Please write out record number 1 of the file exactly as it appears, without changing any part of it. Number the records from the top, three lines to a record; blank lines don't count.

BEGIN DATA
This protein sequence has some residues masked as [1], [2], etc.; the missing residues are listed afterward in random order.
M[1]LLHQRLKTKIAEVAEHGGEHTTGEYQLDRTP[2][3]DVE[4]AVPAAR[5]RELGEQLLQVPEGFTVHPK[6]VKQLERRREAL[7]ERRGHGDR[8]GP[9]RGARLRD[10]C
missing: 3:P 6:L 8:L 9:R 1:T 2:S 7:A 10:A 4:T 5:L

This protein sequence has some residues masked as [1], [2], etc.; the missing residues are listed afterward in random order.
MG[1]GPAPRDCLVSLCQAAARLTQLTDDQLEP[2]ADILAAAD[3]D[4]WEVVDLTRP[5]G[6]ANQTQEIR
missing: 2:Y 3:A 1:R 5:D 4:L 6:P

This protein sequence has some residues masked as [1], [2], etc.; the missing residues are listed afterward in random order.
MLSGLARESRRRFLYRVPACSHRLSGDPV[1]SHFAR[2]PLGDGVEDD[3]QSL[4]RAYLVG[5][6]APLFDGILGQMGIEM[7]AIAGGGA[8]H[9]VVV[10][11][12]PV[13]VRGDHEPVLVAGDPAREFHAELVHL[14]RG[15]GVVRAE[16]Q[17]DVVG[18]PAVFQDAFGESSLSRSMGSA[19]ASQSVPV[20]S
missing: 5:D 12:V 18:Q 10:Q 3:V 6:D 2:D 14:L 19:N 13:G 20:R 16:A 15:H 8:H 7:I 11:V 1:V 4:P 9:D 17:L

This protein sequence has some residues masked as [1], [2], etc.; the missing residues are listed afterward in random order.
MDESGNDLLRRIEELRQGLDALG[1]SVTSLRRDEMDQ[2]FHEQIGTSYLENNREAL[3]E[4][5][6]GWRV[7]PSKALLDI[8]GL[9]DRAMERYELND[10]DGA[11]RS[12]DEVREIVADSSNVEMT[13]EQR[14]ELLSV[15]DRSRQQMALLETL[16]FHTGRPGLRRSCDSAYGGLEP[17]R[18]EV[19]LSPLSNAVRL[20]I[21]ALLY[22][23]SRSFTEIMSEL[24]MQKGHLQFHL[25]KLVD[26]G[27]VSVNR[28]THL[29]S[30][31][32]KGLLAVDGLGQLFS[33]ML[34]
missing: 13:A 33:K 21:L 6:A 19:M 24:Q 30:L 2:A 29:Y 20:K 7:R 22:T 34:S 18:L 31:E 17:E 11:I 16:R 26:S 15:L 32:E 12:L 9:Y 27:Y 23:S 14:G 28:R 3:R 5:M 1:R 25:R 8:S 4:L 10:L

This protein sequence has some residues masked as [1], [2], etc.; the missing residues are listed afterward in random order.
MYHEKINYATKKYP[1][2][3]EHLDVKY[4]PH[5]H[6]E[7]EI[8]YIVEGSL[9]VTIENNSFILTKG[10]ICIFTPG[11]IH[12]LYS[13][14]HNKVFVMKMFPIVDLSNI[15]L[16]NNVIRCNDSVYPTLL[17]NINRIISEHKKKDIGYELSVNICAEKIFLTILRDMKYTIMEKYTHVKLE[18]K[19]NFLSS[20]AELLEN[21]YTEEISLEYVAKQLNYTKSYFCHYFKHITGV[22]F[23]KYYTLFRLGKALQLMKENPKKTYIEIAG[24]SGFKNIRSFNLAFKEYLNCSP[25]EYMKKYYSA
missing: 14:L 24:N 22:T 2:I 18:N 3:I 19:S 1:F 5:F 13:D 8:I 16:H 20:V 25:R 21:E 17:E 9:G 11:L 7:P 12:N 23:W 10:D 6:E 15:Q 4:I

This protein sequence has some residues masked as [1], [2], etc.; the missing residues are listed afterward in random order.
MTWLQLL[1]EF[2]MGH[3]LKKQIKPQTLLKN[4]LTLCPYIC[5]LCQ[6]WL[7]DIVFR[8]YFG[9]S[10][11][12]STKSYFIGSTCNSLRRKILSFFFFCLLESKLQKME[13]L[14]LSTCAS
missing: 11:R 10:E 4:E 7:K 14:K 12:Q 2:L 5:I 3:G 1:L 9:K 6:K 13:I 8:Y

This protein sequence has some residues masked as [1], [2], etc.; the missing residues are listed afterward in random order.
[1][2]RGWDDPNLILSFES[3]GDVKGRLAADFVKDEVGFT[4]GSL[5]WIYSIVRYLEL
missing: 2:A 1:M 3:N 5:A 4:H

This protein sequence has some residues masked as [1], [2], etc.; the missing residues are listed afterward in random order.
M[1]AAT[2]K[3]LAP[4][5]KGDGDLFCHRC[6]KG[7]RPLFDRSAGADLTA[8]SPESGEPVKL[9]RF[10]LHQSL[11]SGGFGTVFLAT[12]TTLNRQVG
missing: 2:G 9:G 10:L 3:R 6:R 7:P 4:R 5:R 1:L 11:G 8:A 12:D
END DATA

This protein sequence has some residues masked as [1], [2], etc.; the missing residues are listed afterward in random order.
M[1]LLHQRLKTKIAEVAEHGGEHTTGEYQLDRTP[2][3]DVE[4]AVPAAR[5]RELGEQLLQVPEGFTVHPK[6]VKQLERRREAL[7]ERRGHGDR[8]GP[9]RGARLRD[10]C
missing: 3:P 6:L 8:L 9:R 1:T 2:S 7:A 10:A 4:T 5:L